IPED Student Wins South African Music AwardContact: Patrick Verel
A student in Fordham’s graduate program in International Political Economy and Development (IPED) won a 2011 South African Music Award for her newly released album, Nomisupasta
Nomsa Mazwai, a South African Fulbright scholar in the Graduate School of Arts and Sciences at Fordham, won the category “Best Alternative Music Album: African” at the awards ceremony on May 20 and 21 in Johannesburg.
Mazwai finished Nomisupasta
shortly before moving to New York to begin the IPED program. She also was nominated in the categories “Best Album Packaging” and “Best Newcomer.”
The South African Music Awards are given by the Recording Industry of South Africa (RiSA) and are the equivalent of the Grammy Awards in the United States.
“When I went home to get the award, it was amazing. I really haven’t come down from my high,” she said. “I was really surprised, excited and honored to be on a list with such great South African musicians.”
was a self-financed and self-produced project that Mazwai worked on while pursuing a bachelor’s degree in economics at the University of Fort Hare in South Africa. The album took about six years to complete, she said.
Although she now devotes the bulk of her energy toward her studies, she sees her roles as professional musician and economist as complimentary. The songs that get the most radio play back home are—perhaps unsurprisingly—love songs, but she also finds inspiration in international politics.
“I want to go back to South Africa and work on building an economy that is responsive to the communities and the material condition on the ground,” she said. “Music is a tool I can use. I’m a young person, I want young people to join me. I feel like there is a need for public participation, and my music entices young people to engage me on these issues,” she said.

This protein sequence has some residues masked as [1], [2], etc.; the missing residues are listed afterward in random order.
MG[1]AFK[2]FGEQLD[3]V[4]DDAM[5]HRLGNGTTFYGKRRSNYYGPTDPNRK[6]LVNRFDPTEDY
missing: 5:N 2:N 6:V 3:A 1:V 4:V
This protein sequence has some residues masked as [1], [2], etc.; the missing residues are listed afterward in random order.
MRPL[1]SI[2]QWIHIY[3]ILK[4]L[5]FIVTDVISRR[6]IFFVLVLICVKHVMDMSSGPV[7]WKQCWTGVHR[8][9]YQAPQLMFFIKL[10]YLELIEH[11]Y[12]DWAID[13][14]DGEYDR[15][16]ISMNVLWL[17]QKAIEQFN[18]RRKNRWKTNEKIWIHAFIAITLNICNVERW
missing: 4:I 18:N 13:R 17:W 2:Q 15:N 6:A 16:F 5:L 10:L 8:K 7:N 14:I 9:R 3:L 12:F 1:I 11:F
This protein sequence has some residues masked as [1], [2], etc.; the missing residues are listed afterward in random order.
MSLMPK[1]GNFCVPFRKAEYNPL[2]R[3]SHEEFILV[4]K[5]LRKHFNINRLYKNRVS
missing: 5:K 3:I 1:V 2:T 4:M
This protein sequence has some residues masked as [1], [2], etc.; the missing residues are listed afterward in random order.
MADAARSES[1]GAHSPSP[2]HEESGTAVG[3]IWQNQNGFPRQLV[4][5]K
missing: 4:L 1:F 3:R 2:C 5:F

“But at the end of the day, I’m more interested in policy. The economy of South Africa is a strong economy, and a few tweaks here and there will make it really responsive to how people are living and create something that is sustainable,” she said.
“Every country in the world has reached a point where it needs to rethink its economy and how it responds to the people. That’s also why I decided to come to Fordham—and to America—at this particular point. With the financial crisis, I felt like the discussion and debates in my classes would touch on that.”
To hear tracks from Nomisupasta, visit http://www.myspace.com/saisaimazwai
Mazwai will be performing on Sunday, July 10, at Madiba Restaurant, 195 Dekalb Ave., Brooklyn. (718) 855-9190
Founded in 1841, Fordham is the Jesuit University of New York, offering exceptional education distinguished by the Jesuit tradition to approximately 14,700 students in its four undergraduate colleges and its six graduate and professional schools. It has residential campuses in the Bronx and Manhattan, a campus in Westchester, the Louis Calder Center Biological Field Station in Armonk, N.Y., and the London Centre at Heythrop College in the United Kingdom.